New haunt? Historic Kennett tavern offers food, drinks and a ghost
The latest haunt in Kennett Square, Pennsylvania's downtown area not only exudes an air of dignified history, it is said to be the home of a resident ghost who likes to make her presence known.
Consider this a new restaurant offering small plates, sandwiches, vegan mushroom soup and gluten-free options along with a side of spooky chills.
Letty's Tavern and a liquor store/lounge known as Letty's Bottle Shop is now occupying the landmark site at 201 E. State St. that had been known for almost 45 years as the Kennett Square Inn.
After the inn closed in late December, Jacob Short, Dan Daley and Matt Killion, who operate Saucey’s, a pizzeria in West Chester, Pennsylvania, purchased the 10,239 square foot building on the corner of Broad and State streets.
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The pub and lounge opened April 9 smack dab in the heart of Kennett's Historical District.
While Short said he heard the nearly 190-year-old building known as the John and Susan Love House was haunted even before he and his partners purchased the restaurant, he didn't give it a second thought.
"I didn't really believe," Short said.
Then, after midnight earlier this year, Short, his wife and two business partners were hanging wallpaper and doing other renovations in the location when something happened that made him change his mind.
Short said they heard what sounded like footsteps running around the second floor. Then, they heard it again.
They checked all around, but no one else was in the building.
"We all looked at each other and said 'Is that Letitia? Is that Letitia,' " Short said and speculates they were visited by the ghost that previous owners had told them about who goes by the nickname Letty.
"After we heard it several more times, we were convinced Letty was here," he said.
The partners weren't scared, but excited and decided to name the pub after the friendly ghost.
Short said unexplained footsteps and running sounds are still heard inside the restaurant, usually after 11 p.m.
"She seems to be a night owl," he said.
The ghost, for those who believe, and according to local folk lore, is supposedly a precocious child named after Letitia Penn, the daughter of Pennsylvania's Quaker founder William Penn.
William Penn owned large areas of land in the region, including the colony of Pennsylvania, which were granted to him by King Charles II of England. Being a large landowner, however, did not make Penn a rich man. Penn, later in life, was imprisoned for debt in England and died penniless, according to ushistory.org.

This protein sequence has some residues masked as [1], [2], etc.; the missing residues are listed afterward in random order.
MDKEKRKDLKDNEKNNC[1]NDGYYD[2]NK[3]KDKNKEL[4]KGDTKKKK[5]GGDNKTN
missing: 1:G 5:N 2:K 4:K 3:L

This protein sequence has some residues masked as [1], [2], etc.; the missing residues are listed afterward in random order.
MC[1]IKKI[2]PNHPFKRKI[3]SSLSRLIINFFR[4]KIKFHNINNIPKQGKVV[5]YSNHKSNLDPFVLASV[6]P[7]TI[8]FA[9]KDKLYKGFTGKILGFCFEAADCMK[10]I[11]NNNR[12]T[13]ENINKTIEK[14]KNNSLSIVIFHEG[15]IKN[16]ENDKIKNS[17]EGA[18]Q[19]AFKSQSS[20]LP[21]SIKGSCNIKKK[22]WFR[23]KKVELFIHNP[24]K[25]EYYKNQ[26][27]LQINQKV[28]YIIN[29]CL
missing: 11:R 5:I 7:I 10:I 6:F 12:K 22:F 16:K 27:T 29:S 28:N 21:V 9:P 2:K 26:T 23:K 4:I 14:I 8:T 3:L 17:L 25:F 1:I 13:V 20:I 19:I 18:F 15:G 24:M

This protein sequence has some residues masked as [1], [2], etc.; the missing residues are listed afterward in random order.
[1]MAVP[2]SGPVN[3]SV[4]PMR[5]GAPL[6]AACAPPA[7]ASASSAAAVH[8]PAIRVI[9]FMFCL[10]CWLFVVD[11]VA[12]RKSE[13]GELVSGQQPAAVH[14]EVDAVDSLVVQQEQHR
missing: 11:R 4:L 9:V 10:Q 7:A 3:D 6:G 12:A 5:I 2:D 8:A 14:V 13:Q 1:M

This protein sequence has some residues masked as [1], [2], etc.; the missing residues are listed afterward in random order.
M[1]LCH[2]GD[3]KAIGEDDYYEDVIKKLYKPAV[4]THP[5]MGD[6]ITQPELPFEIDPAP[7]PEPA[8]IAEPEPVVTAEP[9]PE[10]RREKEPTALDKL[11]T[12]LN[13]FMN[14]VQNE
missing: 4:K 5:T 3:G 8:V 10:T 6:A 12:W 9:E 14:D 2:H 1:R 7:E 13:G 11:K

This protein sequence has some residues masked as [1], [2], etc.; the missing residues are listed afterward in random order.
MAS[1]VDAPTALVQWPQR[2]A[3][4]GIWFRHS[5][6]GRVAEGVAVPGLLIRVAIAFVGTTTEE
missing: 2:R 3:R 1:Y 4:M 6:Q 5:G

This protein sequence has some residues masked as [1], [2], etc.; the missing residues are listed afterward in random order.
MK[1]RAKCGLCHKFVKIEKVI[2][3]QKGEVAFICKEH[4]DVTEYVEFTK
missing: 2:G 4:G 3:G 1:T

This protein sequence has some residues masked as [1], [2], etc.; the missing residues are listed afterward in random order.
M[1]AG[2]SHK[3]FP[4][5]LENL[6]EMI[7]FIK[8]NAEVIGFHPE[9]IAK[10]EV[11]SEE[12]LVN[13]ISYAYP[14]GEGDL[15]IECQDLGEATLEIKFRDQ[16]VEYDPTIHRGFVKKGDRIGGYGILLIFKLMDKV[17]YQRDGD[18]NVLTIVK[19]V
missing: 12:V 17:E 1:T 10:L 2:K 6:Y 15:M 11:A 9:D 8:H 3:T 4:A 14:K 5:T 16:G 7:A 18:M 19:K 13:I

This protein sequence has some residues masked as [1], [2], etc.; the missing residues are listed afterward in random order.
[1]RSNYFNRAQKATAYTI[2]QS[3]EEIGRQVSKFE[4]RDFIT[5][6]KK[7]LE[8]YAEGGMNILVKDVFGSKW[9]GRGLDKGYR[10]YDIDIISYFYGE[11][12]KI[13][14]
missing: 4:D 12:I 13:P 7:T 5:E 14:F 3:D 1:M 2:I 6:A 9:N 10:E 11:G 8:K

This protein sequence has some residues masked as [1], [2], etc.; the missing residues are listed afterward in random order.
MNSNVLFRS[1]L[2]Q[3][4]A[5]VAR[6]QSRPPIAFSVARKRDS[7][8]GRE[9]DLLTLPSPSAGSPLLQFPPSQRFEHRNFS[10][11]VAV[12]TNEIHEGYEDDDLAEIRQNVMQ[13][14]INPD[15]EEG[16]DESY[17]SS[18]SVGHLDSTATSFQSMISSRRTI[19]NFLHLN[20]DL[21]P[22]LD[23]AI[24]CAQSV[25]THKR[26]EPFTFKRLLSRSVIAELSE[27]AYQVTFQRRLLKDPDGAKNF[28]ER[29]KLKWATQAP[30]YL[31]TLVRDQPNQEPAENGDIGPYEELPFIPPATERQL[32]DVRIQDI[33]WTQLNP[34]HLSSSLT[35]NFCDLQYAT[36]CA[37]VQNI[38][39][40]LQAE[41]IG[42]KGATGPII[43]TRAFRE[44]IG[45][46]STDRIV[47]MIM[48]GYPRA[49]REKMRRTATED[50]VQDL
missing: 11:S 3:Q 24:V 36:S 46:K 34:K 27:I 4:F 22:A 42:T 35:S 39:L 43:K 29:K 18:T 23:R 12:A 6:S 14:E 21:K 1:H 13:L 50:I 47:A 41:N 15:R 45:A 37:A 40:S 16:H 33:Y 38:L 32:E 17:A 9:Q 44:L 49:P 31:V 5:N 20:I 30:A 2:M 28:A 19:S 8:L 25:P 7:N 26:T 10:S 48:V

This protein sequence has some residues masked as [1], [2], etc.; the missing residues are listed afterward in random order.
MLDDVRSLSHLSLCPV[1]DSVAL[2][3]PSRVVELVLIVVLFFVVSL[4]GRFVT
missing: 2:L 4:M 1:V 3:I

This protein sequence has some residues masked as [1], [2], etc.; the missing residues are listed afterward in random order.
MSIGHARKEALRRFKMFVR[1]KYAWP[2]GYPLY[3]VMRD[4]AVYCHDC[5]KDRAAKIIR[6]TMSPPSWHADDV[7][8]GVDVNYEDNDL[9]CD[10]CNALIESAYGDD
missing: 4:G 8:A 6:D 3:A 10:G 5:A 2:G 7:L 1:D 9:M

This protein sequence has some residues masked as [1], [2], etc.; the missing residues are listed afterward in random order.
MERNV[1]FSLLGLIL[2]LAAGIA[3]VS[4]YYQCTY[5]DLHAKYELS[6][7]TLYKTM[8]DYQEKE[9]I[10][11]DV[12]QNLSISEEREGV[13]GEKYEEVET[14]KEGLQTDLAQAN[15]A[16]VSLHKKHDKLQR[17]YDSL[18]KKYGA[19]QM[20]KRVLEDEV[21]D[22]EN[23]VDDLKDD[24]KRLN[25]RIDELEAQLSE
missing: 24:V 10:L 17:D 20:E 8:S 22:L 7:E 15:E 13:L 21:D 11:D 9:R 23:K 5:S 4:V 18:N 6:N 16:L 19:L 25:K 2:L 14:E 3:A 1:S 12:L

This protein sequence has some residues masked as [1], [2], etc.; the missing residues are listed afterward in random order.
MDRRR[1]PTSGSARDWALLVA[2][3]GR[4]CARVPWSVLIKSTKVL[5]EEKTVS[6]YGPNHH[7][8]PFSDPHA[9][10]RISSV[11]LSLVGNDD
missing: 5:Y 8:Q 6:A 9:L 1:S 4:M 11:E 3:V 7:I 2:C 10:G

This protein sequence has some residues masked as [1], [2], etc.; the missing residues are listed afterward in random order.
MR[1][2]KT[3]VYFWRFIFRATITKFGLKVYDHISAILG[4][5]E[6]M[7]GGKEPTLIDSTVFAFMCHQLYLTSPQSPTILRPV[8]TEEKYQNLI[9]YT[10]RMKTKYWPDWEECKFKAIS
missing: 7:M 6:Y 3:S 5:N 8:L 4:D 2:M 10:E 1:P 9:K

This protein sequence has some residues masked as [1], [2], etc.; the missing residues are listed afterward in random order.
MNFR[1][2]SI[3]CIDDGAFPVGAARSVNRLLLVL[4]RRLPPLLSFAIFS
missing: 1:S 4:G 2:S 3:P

Letitia Penn, William Penn's only living daughter, came to America with her father from England in 1699. By 1701, she was the original owner of the entire area where Hockessin now stands. She lived in Pennsylvania for a few years– a street in Philadelphia is named after her – before also returning to England.
While the child ghost of Letitia Penn makes for a good story, it is likely apocryphal.
Letitia died in 1745 at age 67 in England. By then, she hadn't stepped foot in Pennsylvania in more than 40 years and was never inside the Kennett Square building. The structure housing the tavern that now bears her name wasn't built until about 1832, or 87 years after her death.
So, perhaps, another ghost is haunting Letty's?
Or, maybe, as Short jokes, the ghost really is Letitia Penn.
"She liked the area so much, she came back [from England]," he said, coyly.
Stories of ghosts supposedly haunting local restaurants are not uncommon in the Chester/Delaware County region which is steeped in colonial history.
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For years, the former Chadds Ford Inn, an 18th century landmark now home to Brandywine Prime steakhouse at U.S. 1 and Pennsylvania Route 100, was said to be haunted by two ghosts known as Katie and Simon.